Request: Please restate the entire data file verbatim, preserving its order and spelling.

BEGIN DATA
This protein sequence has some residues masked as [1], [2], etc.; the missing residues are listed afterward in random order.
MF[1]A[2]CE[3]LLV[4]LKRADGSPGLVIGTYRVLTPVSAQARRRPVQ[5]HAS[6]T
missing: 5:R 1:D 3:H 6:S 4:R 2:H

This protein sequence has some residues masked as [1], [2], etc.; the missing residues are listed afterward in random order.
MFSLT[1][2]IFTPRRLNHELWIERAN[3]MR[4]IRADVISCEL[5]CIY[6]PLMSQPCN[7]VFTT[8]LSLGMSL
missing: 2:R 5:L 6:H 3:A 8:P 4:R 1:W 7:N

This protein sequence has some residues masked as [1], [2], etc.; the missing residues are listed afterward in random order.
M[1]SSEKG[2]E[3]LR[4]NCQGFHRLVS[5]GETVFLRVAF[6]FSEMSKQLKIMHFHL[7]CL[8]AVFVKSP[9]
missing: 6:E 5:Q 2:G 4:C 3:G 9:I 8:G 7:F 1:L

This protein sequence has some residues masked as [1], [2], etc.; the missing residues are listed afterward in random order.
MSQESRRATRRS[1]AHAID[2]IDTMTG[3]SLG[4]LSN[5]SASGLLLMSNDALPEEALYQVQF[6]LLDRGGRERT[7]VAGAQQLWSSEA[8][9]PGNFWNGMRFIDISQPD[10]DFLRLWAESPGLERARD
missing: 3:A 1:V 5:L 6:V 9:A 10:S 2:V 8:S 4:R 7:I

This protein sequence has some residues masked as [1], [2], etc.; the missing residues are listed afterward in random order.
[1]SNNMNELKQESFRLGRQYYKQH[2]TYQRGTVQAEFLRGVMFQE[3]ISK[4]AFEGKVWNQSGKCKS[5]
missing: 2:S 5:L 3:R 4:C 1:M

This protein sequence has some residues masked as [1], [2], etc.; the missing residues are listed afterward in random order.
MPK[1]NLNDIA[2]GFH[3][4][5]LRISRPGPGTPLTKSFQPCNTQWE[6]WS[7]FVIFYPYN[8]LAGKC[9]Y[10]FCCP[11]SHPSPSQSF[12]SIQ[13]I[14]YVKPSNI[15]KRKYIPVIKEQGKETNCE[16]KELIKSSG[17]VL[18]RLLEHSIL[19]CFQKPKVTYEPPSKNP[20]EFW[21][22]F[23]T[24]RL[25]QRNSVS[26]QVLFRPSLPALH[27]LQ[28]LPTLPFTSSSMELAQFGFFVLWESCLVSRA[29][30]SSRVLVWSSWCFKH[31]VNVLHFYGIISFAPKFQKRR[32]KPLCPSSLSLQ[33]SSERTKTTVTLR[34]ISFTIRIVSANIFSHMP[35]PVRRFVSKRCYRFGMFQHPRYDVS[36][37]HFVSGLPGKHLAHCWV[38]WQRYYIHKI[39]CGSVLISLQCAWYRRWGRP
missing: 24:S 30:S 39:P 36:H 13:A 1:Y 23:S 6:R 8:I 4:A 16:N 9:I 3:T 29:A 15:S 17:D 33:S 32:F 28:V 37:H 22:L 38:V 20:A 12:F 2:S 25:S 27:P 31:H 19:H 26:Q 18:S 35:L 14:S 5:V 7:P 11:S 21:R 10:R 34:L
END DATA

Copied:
This protein sequence has some residues masked as [1], [2], etc.; the missing residues are listed afterward in random order.
MF[1]A[2]CE[3]LLV[4]LKRADGSPGLVIGTYRVLTPVSAQARRRPVQ[5]HAS[6]T
missing: 5:R 1:D 3:H 6:S 4:R 2:H

This protein sequence has some residues masked as [1], [2], etc.; the missing residues are listed afterward in random order.
MFSLT[1][2]IFTPRRLNHELWIERAN[3]MR[4]IRADVISCEL[5]CIY[6]PLMSQPCN[7]VFTT[8]LSLGMSL
missing: 2:R 5:L 6:H 3:A 8:P 4:R 1:W 7:N

This protein sequence has some residues masked as [1], [2], etc.; the missing residues are listed afterward in random order.
M[1]SSEKG[2]E[3]LR[4]NCQGFHRLVS[5]GETVFLRVAF[6]FSEMSKQLKIMHFHL[7]CL[8]AVFVKSP[9]
missing: 6:E 5:Q 2:G 4:C 3:G 9:I 8:G 7:F 1:L

This protein sequence has some residues masked as [1], [2], etc.; the missing residues are listed afterward in random order.
MSQESRRATRRS[1]AHAID[2]IDTMTG[3]SLG[4]LSN[5]SASGLLLMSNDALPEEALYQVQF[6]LLDRGGRERT[7]VAGAQQLWSSEA[8][9]PGNFWNGMRFIDISQPD[10]DFLRLWAESPGLERARD
missing: 3:A 1:V 5:L 6:V 9:A 10:S 2:V 8:S 4:R 7:I

This protein sequence has some residues masked as [1], [2], etc.; the missing residues are listed afterward in random order.
[1]SNNMNELKQESFRLGRQYYKQH[2]TYQRGTVQAEFLRGVMFQE[3]ISK[4]AFEGKVWNQSGKCKS[5]
missing: 2:S 5:L 3:R 4:C 1:M

This protein sequence has some residues masked as [1], [2], etc.; the missing residues are listed afterward in random order.
MPK[1]NLNDIA[2]GFH[3][4][5]LRISRPGPGTPLTKSFQPCNTQWE[6]WS[7]FVIFYPYN[8]LAGKC[9]Y[10]FCCP[11]SHPSPSQSF[12]SIQ[13]I[14]YVKPSNI[15]KRKYIPVIKEQGKETNCE[16]KELIKSSG[17]VL[18]RLLEHSIL[19]CFQKPKVTYEPPSKNP[20]EFW[21][22]F[23]T[24]RL[25]QRNSVS[26]QVLFRPSLPALH[27]LQ[28]LPTLPFTSSSMELAQFGFFVLWESCLVSRA[29][30]SSRVLVWSSWCFKH[31]VNVLHFYGIISFAPKFQKRR[32]KPLCPSSLSLQ[33]SSERTKTTVTLR[34]ISFTIRIVSANIFSHMP[35]PVRRFVSKRCYRFGMFQHPRYDVS[36][37]HFVSGLPGKHLAHCWV[38]WQRYYIHKI[39]CGSVLISLQCAWYRRWGRP
missing: 24:S 30:S 39:P 36:H 13:A 1:Y 23:S 6:R 8:I 4:A 16:N 9:I 3:T 29:A 15:S 17:D 33:S 32:F 28:V 37:H 22:L 38:V 20:A 12:F 2:S 25:S 27:P 31:H 19:H 26:Q 18:S 35:L 14:S 5:V 7:P 11:S 21:R 10:R 34:L